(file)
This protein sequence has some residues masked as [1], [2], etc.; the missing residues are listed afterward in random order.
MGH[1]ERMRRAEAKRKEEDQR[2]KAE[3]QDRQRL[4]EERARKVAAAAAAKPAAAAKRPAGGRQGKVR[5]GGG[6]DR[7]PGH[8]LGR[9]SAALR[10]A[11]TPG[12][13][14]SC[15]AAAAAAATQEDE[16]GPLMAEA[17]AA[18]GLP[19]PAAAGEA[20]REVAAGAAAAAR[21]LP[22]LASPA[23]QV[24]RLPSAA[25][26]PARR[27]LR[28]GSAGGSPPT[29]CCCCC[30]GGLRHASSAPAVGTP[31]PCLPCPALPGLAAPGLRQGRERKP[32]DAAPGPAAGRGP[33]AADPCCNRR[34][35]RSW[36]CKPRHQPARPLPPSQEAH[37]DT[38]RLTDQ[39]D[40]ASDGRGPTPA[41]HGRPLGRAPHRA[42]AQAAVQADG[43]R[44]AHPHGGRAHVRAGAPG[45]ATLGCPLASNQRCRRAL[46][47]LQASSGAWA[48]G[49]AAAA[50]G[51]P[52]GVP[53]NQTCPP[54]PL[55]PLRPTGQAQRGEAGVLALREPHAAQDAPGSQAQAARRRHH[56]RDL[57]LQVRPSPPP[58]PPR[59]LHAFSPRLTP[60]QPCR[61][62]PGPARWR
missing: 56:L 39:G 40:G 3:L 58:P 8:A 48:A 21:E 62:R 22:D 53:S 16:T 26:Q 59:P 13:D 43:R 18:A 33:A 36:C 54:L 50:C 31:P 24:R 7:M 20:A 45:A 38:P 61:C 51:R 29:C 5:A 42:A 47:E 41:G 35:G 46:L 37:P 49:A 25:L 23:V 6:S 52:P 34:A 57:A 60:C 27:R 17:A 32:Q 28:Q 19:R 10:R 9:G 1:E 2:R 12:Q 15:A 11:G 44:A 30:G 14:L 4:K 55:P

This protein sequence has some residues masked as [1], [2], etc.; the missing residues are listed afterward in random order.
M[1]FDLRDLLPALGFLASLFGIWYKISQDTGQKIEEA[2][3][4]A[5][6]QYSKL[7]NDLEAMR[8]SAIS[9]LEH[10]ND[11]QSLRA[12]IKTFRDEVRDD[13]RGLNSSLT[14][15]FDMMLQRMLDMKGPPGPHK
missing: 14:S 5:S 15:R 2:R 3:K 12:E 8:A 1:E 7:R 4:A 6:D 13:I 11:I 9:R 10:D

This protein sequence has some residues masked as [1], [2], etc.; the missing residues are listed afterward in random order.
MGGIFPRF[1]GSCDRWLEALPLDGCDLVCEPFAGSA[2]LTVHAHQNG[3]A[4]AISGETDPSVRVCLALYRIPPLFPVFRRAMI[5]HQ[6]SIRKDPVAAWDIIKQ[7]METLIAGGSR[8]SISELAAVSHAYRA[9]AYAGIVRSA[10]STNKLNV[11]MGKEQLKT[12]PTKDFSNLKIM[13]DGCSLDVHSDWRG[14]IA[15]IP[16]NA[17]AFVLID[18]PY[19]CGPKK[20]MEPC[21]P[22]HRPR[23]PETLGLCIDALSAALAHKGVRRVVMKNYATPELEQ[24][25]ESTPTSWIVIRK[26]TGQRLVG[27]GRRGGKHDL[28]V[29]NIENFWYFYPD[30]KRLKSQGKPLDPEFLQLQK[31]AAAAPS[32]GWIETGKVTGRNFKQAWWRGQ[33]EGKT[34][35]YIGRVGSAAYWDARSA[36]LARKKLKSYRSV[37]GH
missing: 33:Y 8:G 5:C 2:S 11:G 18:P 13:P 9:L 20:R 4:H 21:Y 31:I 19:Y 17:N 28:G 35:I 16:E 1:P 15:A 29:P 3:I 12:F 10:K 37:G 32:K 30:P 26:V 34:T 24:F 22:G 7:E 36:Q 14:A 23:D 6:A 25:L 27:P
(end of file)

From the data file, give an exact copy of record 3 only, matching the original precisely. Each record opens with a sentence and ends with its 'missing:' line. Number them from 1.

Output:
This protein sequence has some residues masked as [1], [2], etc.; the missing residues are listed afterward in random order.
MGGIFPRF[1]GSCDRWLEALPLDGCDLVCEPFAGSA[2]LTVHAHQNG[3]A[4]AISGETDPSVRVCLALYRIPPLFPVFRRAMI[5]HQ[6]SIRKDPVAAWDIIKQ[7]METLIAGGSR[8]SISELAAVSHAYRA[9]AYAGIVRSA[10]STNKLNV[11]MGKEQLKT[12]PTKDFSNLKIM[13]DGCSLDVHSDWRG[14]IA[15]IP[16]NA[17]AFVLID[18]PY[19]CGPKK[20]MEPC[21]P[22]HRPR[23]PETLGLCIDALSAALAHKGVRRVVMKNYATPELEQ[24][25]ESTPTSWIVIRK[26]TGQRLVG[27]GRRGGKHDL[28]V[29]NIENFWYFYPD[30]KRLKSQGKPLDPEFLQLQK[31]AAAAPS[32]GWIETGKVTGRNFKQAWWRGQ[33]EGKT[34][35]YIGRVGSAAYWDARSA[36]LARKKLKSYRSV[37]GH
missing: 33:Y 8:G 5:C 2:S 11:G 18:P 13:P 9:L 20:R 4:H 21:Y 31:I 19:Y 17:N 28:G 35:I 16:E 1:P 15:A 29:P 3:I 12:F 10:K 37:G 32:K 30:P 26:V 34:T 24:F 22:G 7:E 36:Q 14:A 23:D 6:A 25:L 27:P